Purple Loosestrife

Purple Loosestrife at a Glance

The Plant:

A perennial wetland plant, (Lythrum salicaria). Grows 3’—7’ tall with as many as 50 side branches, giving a bushy appearance. Blooms in late summer, with purple to pink flowers.

The Problem:

Invasive! Shades out native species decreasing biodiversity. Large dense patches eliminate food, nesting sites and suitable shelter for wildlife.

How It Spreads:

Primarily by tiny seeds carried on the wind.

Similar Looking Plant:

Fireweed. Fireweed stems are round and flowers have 4 petals. Purple Loosestife stems are boxy or multi-sided and flowers have 5 to 6 petals.

Monitoring Methods:

Visual surveying, on land or by water.

Control Methods Used:

Digging out the roots (difficult for large infestations). Cutting of flower heads (requires extreme care to not inadvertently disperse seeds). Biocontrol with “Cella” beetles—preferred method for moderate or large infestations. See below for more information.

Where Identified:

Patches have been found along the channel between Spider and Island Lakes; along the Manitowish River leading into Island Lake and the Manitowish River below the dam; along Rice Creek; and along the shores of Steeping Stone #1, McCabe, and Wild Rice Lakes.

Need for Volunteer Monitors:

Yes! Purple Loosestrife can be controlled, but regular pervasive growth requires finding and eliminating the plant. Volunteer monitoring is vital.

It is critically important that control efforts are supplemented through monitoring of our waters to ensure that appropriate steps are taken to limit or prevent the spread of Purple Loosestrife. 

Join the effort, contact [email protected] or


Biocontrol with “Cella” beetles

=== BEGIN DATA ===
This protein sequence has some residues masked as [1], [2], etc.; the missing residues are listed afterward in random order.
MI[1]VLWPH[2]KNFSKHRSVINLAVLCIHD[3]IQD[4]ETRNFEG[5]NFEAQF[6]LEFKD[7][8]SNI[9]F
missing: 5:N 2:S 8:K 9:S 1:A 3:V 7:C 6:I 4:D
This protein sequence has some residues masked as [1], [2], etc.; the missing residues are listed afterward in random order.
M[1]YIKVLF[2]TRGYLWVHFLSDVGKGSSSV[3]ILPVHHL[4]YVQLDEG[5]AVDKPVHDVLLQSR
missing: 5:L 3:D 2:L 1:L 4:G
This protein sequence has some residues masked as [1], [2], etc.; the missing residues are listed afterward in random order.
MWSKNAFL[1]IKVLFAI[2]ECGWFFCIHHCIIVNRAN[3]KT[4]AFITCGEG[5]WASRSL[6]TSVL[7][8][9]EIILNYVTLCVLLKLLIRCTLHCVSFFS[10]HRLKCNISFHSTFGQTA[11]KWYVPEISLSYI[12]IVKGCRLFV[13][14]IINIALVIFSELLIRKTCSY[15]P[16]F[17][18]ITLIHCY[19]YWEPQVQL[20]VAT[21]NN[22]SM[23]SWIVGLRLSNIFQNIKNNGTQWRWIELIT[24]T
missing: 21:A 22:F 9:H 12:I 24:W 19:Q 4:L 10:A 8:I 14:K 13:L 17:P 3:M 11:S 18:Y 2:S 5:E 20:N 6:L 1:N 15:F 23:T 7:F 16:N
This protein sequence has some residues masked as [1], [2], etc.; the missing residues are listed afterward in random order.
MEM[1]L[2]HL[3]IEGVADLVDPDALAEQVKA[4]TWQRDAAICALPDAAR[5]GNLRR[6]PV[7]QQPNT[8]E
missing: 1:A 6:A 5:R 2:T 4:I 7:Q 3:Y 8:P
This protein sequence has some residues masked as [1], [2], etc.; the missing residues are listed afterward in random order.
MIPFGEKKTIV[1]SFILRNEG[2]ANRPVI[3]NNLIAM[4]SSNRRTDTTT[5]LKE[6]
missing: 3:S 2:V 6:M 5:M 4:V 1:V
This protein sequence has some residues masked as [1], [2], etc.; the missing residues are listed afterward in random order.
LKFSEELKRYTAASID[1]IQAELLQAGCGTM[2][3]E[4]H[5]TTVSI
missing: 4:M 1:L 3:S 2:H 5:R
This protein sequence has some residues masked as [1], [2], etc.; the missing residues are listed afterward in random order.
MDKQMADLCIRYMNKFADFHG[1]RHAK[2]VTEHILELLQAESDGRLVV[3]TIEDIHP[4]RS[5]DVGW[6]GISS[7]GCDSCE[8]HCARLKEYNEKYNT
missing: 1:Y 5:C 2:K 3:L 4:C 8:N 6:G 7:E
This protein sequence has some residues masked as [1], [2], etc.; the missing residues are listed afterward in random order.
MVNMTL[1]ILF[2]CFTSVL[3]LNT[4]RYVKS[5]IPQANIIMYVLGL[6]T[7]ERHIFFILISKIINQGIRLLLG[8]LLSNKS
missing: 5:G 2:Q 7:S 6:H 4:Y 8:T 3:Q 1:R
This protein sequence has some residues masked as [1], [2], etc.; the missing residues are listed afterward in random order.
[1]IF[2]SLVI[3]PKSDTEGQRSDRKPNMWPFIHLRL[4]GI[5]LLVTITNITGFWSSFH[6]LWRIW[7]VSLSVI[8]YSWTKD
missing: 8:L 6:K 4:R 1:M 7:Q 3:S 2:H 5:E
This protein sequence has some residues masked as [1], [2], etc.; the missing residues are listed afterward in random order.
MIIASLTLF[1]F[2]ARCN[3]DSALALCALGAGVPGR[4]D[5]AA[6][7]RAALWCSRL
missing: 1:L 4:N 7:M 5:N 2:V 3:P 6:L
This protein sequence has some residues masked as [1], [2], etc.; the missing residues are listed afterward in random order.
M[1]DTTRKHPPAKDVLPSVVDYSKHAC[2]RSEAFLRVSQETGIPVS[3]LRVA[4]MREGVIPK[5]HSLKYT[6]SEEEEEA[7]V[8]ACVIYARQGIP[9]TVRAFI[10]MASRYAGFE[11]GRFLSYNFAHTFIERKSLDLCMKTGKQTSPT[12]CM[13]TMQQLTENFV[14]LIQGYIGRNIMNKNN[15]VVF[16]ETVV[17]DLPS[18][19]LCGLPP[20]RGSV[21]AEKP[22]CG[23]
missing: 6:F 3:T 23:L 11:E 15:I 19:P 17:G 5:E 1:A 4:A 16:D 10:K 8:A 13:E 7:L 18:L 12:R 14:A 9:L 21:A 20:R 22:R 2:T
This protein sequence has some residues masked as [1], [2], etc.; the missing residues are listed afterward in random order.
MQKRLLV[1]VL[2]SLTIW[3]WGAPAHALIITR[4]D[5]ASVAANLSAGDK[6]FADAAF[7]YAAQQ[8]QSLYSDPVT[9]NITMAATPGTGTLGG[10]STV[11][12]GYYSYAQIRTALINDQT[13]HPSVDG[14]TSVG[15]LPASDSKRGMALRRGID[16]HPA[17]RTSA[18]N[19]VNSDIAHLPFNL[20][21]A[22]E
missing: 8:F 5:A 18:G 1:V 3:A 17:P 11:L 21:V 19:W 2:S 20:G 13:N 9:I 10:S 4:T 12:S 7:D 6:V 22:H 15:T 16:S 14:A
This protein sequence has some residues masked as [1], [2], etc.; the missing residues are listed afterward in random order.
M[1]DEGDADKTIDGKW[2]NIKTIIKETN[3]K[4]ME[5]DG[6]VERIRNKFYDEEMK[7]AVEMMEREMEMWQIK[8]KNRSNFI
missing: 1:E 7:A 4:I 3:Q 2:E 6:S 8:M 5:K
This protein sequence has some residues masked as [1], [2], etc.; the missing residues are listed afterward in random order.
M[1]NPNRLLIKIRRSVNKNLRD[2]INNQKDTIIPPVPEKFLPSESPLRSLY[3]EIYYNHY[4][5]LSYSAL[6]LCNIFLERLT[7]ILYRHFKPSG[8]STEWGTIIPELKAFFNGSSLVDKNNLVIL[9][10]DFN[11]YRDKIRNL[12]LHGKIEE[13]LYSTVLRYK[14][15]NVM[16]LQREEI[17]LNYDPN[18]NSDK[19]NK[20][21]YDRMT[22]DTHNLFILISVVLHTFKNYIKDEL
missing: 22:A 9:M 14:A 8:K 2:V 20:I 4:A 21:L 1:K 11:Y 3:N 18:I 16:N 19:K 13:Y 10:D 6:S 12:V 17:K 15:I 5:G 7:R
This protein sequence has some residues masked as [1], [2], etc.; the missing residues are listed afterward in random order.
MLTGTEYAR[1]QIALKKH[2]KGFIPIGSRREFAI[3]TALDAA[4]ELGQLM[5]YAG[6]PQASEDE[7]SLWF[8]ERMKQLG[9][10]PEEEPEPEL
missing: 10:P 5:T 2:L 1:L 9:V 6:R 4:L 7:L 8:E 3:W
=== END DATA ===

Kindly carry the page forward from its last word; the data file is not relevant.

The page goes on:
Biocontrol is the favored method in dealing with moderate to larger colonies of Purple Loosestrife.  “Cella beetles”, (Galerucella calmariensis and G. pusilla) are beetles that only eat its host plant, purple loosestrife. Beetles are raised in a controlled area, and when ready are released onto plants in areas with infestations of Purple Lossestrife.

The Discovery Center has partnered with 7th graders from North Lakeland School and the Manitowish Lakes Association for over 10 years and raised and released tens of thousands of cella beetles in our area.  Early in the year, purple loosestrife roots are dug up from a local site and planted in an enclosure. Beetles are captured from known infestations and released on to the plants within the enclosure.  The beetles feed, mate, and reproduce protected from predation.  After a large hatch, beetles are collected and then released on to purple loosestrife plants along our waterways. 

The beetles successfully decrease the vigor, size and seed output of purple loosestrife, allowing native plants to grow and compete. 


To learn more about the cella beetles and local control of Purple Loosestrife, watch this video prepared by North Lakeland Discovery Center staff.